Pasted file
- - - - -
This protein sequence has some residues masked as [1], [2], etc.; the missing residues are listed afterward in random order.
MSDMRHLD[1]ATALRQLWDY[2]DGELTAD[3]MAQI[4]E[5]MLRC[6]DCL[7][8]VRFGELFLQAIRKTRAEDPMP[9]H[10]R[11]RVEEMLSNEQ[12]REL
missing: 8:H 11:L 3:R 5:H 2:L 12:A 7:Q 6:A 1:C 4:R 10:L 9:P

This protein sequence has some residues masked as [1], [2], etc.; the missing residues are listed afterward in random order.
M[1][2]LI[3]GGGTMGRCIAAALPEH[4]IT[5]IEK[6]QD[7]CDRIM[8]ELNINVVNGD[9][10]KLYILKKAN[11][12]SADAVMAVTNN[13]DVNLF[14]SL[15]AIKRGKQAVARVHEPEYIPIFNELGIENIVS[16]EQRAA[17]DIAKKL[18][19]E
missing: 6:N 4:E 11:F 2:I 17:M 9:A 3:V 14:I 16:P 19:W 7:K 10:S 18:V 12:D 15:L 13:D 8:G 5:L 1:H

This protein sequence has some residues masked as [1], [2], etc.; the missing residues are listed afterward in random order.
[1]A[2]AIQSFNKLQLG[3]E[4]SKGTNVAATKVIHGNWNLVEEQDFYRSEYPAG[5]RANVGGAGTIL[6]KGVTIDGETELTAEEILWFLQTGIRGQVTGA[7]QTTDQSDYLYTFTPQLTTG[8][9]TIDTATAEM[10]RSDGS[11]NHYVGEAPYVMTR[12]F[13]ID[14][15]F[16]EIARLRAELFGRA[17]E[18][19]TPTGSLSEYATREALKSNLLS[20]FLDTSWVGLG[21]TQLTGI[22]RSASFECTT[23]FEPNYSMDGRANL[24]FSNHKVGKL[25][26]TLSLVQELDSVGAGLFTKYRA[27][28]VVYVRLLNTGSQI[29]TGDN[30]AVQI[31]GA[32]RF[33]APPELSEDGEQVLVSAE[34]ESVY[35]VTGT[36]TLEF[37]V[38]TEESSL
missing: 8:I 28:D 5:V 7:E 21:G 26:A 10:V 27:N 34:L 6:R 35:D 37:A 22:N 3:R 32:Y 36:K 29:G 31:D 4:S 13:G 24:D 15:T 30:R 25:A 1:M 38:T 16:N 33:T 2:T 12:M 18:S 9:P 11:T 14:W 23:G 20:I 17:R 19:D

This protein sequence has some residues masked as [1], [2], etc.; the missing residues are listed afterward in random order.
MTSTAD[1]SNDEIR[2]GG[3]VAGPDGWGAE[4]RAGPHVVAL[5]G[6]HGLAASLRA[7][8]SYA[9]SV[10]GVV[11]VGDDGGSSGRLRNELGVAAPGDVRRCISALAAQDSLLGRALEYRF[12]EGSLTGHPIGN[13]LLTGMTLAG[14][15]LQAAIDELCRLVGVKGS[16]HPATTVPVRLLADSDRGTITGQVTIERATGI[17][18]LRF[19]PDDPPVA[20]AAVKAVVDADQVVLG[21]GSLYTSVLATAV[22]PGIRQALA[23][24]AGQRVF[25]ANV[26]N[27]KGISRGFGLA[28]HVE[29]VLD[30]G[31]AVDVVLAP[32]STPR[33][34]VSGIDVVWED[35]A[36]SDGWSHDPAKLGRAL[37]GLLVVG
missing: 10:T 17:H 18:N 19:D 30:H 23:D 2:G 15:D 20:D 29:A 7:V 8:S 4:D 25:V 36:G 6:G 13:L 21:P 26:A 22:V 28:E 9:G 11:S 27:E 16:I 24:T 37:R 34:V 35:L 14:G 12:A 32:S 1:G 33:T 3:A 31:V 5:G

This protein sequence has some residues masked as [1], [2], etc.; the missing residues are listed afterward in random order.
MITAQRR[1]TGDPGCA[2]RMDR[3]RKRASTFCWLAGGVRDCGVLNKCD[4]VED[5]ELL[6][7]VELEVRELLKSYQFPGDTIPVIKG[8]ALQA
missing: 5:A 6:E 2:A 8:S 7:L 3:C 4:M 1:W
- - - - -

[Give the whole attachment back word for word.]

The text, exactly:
This protein sequence has some residues masked as [1], [2], etc.; the missing residues are listed afterward in random order.
MSDMRHLD[1]ATALRQLWDY[2]DGELTAD[3]MAQI[4]E[5]MLRC[6]DCL[7][8]VRFGELFLQAIRKTRAEDPMP[9]H[10]R[11]RVEEMLSNEQ[12]REL
missing: 8:H 11:L 3:R 5:H 2:L 12:A 7:Q 6:A 1:C 4:R 10:L 9:P

This protein sequence has some residues masked as [1], [2], etc.; the missing residues are listed afterward in random order.
M[1][2]LI[3]GGGTMGRCIAAALPEH[4]IT[5]IEK[6]QD[7]CDRIM[8]ELNINVVNGD[9][10]KLYILKKAN[11][12]SADAVMAVTNN[13]DVNLF[14]SL[15]AIKRGKQAVARVHEPEYIPIFNELGIENIVS[16]EQRAA[17]DIAKKL[18][19]E
missing: 6:N 4:E 11:F 2:I 17:M 9:A 3:V 14:I 16:P 19:W 7:K 10:S 18:V 12:D 15:L 13:D 8:G 5:L 1:H

This protein sequence has some residues masked as [1], [2], etc.; the missing residues are listed afterward in random order.
[1]A[2]AIQSFNKLQLG[3]E[4]SKGTNVAATKVIHGNWNLVEEQDFYRSEYPAG[5]RANVGGAGTIL[6]KGVTIDGETELTAEEILWFLQTGIRGQVTGA[7]QTTDQSDYLYTFTPQLTTG[8][9]TIDTATAEM[10]RSDGS[11]NHYVGEAPYVMTR[12]F[13]ID[14][15]F[16]EIARLRAELFGRA[17]E[18][19]TPTGSLSEYATREALKSNLLS[20]FLDTSWVGLG[21]TQLTGI[22]RSASFECTT[23]FEPNYSMDGRANL[24]FSNHKVGKL[25][26]TLSLVQELDSVGAGLFTKYRA[27][28]VVYVRLLNTGSQI[29]TGDN[30]AVQI[31]GA[32]RF[33]APPELSEDGEQVLVSAE[34]ESVY[35]VTGT[36]TLEF[37]V[38]TEESSL
missing: 8:I 28:D 5:V 7:E 21:G 26:A 10:V 27:N 34:L 6:R 35:D 37:A 22:N 3:R 32:Y 36:K 29:G 31:D 4:S 13:G 24:D 15:T 30:R 25:A 1:M 38:T 16:N 33:T 2:T 12:M 18:S 9:P 11:T 14:W 23:G 20:I 17:R 19:D

This protein sequence has some residues masked as [1], [2], etc.; the missing residues are listed afterward in random order.
MTSTAD[1]SNDEIR[2]GG[3]VAGPDGWGAE[4]RAGPHVVAL[5]G[6]HGLAASLRA[7][8]SYA[9]SV[10]GVV[11]VGDDGGSSGRLRNELGVAAPGDVRRCISALAAQDSLLGRALEYRF[12]EGSLTGHPIGN[13]LLTGMTLAG[14][15]LQAAIDELCRLVGVKGS[16]HPATTVPVRLLADSDRGTITGQVTIERATGI[17][18]LRF[19]PDDPPVA[20]AAVKAVVDADQVVLG[21]GSLYTSVLATAV[22]PGIRQALA[23][24]AGQRVF[25]ANV[26]N[27]KGISRGFGLA[28]HVE[29]VLD[30]G[31]AVDVVLAP[32]STPR[33][34]VSGIDVVWED[35]A[36]SDGWSHDPAKLGRAL[37]GLLVVG
missing: 10:T 17:H 18:N 19:D 30:H 23:D 2:G 15:D 20:D 29:A 7:V 8:S 4:D 25:V 36:G 6:G 13:L 21:P 26:A 22:V 28:E 9:G 11:S 27:E 16:I 24:T 37:R 34:V 35:L 14:G 12:A 32:S 1:G 33:T 3:A 31:V 5:G

This protein sequence has some residues masked as [1], [2], etc.; the missing residues are listed afterward in random order.
MITAQRR[1]TGDPGCA[2]RMDR[3]RKRASTFCWLAGGVRDCGVLNKCD[4]VED[5]ELL[6][7]VELEVRELLKSYQFPGDTIPVIKG[8]ALQA
missing: 5:A 6:E 2:A 8:S 7:L 3:C 4:M 1:W